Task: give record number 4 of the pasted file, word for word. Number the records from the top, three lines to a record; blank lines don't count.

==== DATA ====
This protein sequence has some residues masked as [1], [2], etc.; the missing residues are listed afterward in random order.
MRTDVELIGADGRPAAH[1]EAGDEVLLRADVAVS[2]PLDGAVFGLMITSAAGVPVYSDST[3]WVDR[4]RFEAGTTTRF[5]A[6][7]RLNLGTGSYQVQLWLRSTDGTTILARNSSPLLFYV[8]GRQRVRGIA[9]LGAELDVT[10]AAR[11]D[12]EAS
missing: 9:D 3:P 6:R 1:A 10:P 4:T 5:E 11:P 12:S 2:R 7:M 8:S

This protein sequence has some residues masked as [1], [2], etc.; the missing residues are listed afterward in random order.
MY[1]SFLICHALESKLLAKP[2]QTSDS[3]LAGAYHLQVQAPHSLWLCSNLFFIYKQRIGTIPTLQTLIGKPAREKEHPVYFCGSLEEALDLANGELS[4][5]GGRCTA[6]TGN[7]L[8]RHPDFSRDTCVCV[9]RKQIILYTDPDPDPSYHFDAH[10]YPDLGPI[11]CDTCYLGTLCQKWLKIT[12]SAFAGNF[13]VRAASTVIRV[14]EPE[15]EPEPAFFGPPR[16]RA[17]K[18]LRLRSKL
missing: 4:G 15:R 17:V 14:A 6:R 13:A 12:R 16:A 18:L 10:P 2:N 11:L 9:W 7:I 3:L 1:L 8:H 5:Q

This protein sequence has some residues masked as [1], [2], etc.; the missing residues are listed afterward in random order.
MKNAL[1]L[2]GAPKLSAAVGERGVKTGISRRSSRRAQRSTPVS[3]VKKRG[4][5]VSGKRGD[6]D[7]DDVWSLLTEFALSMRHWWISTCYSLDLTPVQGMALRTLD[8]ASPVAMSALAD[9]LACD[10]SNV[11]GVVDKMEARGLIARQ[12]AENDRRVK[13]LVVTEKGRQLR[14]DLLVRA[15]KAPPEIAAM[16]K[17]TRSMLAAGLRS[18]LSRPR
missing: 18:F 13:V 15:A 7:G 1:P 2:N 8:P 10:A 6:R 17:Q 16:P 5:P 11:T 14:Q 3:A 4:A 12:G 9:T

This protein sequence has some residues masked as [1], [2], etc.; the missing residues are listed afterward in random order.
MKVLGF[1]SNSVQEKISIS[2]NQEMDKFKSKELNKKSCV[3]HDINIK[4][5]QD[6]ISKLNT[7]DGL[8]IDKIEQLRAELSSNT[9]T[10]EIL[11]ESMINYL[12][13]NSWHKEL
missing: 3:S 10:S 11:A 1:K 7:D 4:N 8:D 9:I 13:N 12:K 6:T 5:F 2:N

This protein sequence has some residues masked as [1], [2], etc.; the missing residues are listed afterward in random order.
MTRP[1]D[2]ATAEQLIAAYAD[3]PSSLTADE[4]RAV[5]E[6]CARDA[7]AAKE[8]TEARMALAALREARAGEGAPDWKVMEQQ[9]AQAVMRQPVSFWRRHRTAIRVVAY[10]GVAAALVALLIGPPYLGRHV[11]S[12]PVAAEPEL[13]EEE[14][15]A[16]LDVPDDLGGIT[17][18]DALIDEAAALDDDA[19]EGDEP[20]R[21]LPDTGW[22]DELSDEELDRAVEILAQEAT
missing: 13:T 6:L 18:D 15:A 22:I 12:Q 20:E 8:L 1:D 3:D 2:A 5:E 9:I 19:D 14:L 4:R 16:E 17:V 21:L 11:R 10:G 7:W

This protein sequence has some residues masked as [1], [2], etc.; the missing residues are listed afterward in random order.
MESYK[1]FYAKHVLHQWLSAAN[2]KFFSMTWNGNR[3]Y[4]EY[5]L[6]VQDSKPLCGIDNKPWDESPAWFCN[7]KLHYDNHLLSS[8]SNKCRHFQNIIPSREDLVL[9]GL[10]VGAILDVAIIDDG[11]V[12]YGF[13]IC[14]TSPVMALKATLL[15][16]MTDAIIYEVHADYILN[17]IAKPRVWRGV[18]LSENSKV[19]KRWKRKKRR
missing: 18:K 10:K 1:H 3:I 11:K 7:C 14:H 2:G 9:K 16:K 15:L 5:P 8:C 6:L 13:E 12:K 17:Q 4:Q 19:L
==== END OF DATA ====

This protein sequence has some residues masked as [1], [2], etc.; the missing residues are listed afterward in random order.
MKVLGF[1]SNSVQEKISIS[2]NQEMDKFKSKELNKKSCV[3]HDINIK[4][5]QD[6]ISKLNT[7]DGL[8]IDKIEQLRAELSSNT[9]T[10]EIL[11]ESMINYL[12][13]NSWHKEL
missing: 3:S 10:S 11:A 1:K 7:D 4:N 8:D 9:I 13:N 12:K 6:T 5:F 2:N